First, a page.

Here at PR by the Book, we know that it can be daunting to find the right media outlet to cover your story. There are millions of outlets out there, and finding the right fit can be overwhelming and time consuming. However, the good news is that in just a few simple steps, you will be well on your way to finding the perfect outlet to broadcast your message.
1. Do Your Homework
Discover through Amazon, the library, or your local bookstore what other books have been written that are similar to your material. Since you and your book are unique, there will always be differences.
However, these authors could be your guide to creating a successful marketing plan. Other authors can also be allies for developing speaking engagements. Be their shadow, follow in their footsteps, and learn from their mistakes.
2. Find Experts, then Become One
Find at least five experts who write or talk about a topic similar to yours and follow them. What are they speaking about? Before telling your story, you need to be an expert, too. Do your research, and create your own unique parcel of expertise.
3. Imitation is the Biggest Form of Flattery
If there is an audience for an expert similar to you, then there is an audience for you. Use this to your advantage. Find out where these experts have received publicity and where they have spoken.
If a journalist, blogger, or producer decided to interview them, it’s probably because that journalist covers your topic. Why shouldn’t their next interview be with you?
Your pitch to the producer can be, “I saw that you interviewed Marcy Jones about her book on creating an amicable divorce. That was a great interview. I take a slightly different angle – I focus on the children, on saving money, or how men can be better fathers through the divorce.”
When you contact them, have your talking points about your book ready. Producers really appreciate you doing their homework for them.
Do the same thing with speaking engagements. Often, a meeting planner who booked your competitor in previous years will be open to booking you this year because they usually can’t have the same speakers back year after year.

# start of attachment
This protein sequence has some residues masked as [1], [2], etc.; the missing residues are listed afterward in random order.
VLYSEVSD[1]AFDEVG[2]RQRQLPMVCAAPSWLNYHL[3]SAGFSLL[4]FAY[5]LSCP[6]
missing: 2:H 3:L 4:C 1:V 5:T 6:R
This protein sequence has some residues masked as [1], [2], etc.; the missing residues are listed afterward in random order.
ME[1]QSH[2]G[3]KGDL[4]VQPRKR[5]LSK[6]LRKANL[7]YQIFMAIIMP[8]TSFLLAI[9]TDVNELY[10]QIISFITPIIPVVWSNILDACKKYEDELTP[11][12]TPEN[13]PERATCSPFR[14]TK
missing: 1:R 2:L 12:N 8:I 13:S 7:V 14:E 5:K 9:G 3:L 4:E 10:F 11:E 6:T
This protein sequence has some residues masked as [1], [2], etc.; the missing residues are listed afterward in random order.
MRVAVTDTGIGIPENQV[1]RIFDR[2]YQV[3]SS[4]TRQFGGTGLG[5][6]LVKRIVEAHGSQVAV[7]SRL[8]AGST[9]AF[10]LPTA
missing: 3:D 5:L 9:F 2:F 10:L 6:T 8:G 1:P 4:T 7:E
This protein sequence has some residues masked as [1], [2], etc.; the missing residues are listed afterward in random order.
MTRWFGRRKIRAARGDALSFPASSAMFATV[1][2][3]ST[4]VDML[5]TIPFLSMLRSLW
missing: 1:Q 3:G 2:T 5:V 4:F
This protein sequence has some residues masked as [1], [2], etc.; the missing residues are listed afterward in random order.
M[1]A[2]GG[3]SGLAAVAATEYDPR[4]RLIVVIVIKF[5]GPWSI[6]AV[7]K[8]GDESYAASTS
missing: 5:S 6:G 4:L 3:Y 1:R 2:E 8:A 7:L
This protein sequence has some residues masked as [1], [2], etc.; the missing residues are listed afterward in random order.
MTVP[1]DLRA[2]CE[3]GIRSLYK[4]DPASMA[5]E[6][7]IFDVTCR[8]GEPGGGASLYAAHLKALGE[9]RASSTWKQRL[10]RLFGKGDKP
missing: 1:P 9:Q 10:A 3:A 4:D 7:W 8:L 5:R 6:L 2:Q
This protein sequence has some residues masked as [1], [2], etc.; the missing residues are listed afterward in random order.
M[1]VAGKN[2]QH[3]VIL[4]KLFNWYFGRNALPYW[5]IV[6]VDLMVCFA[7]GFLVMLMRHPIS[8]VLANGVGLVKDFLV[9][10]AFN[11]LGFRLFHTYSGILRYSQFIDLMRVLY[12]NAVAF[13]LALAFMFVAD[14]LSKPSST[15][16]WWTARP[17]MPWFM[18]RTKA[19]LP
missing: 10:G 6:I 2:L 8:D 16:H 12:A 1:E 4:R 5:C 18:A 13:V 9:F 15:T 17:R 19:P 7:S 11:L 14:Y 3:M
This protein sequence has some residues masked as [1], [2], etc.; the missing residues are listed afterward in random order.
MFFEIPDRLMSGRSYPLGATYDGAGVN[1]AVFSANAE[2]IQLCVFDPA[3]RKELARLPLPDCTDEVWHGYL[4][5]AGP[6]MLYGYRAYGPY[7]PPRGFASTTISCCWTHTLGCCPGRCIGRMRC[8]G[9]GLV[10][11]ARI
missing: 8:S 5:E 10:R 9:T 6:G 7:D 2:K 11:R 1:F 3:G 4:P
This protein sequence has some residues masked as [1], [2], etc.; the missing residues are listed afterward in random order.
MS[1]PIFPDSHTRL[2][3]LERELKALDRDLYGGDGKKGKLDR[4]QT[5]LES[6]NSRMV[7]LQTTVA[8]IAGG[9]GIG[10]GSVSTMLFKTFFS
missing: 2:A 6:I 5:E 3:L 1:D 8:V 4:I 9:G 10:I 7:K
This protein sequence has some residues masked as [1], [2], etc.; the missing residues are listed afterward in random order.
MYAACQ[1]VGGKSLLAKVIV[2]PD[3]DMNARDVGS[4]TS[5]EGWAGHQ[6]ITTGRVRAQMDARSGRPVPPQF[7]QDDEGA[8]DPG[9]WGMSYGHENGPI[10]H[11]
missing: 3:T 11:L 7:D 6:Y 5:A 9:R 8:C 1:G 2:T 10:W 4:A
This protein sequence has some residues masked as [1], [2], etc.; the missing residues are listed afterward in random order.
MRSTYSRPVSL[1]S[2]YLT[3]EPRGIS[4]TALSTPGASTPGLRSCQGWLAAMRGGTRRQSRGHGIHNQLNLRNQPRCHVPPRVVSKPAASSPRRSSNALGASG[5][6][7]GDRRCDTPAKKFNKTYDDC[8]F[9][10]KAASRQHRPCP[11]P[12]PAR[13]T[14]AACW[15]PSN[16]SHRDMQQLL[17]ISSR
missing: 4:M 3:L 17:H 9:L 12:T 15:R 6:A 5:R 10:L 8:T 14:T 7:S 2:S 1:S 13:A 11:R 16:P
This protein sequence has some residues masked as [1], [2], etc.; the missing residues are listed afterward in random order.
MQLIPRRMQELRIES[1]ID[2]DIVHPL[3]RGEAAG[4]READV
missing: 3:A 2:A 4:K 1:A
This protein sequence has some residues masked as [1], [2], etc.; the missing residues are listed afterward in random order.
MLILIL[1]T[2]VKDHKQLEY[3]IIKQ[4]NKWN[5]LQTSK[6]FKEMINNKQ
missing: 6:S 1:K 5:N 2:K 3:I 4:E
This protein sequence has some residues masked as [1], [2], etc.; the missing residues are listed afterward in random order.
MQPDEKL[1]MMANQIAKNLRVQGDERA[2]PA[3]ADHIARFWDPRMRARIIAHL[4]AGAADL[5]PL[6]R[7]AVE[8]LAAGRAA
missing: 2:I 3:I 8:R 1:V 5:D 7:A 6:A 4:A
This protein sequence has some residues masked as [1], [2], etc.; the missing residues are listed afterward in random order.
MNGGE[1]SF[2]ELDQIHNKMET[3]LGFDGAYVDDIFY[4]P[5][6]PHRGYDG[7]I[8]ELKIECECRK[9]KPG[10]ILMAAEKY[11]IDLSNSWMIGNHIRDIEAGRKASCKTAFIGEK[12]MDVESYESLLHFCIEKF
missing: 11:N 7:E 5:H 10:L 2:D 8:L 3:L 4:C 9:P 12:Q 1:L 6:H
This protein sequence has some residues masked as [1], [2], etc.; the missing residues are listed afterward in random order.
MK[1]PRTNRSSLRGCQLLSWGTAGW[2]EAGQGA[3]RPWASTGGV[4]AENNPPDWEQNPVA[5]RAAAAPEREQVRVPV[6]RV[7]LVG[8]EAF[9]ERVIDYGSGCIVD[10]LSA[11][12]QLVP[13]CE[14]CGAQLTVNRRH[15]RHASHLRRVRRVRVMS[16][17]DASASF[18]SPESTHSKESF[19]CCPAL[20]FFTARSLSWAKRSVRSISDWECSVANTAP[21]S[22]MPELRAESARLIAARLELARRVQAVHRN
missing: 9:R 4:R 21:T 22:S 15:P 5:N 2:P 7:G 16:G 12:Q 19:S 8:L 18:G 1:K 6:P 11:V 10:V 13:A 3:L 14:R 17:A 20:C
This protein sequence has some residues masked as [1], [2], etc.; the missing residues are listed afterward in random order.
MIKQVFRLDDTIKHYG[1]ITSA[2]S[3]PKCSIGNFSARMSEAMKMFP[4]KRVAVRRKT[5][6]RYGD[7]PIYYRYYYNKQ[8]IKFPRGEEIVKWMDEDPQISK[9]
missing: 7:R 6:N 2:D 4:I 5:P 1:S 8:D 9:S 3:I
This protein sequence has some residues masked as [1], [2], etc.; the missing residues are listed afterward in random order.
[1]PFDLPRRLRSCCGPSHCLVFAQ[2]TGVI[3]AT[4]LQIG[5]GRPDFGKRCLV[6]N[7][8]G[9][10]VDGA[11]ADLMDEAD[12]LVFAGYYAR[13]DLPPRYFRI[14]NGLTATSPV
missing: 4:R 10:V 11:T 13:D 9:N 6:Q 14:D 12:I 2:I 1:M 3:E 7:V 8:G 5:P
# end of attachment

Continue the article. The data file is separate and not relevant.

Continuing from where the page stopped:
4. Shadow and Stalk
When you shadow your competition, you don’t have to reinvent the wheel. You can also possibly judge through your research whether that interview, review, or article was beneficial to them. Think about the following:
- Did that review on Amazon receive comments?
- Was that review in the San Francisco Book Review quoted in other articles, or interviews?
- Did that interview on George Noory’s “Coast to Coast” show spark copycat interviews?
- Did any of the reporters or producers invite him/her back for additional interviews?
After conducting your research, listen to some of the recorded interviews. How can you make your interview better and engage the listeners more?
5. Get Friendly
Find the same authors on Facebook, Twitter, and Instagram and follow/friend them. You will want to like and comment on their posts, respectfully. Their followers will see your comments and engagement and might decide to follow you, too.
Find out what pages they like and groups they follow. Go to these pages and groups and develop a following for yourself there. If they have followers from these pages, it only makes sense that you will also. Follow who they follow. You might even want to offer to trade blog posts if they have an active blog.
If you want to learn more about finding the right media outlets, among a host of other topics related to building your platform and publicizing your book, check out the Author to Influencer Accelerator, our DIY membership community for authors who want to take a hands-on approach to marketing their books.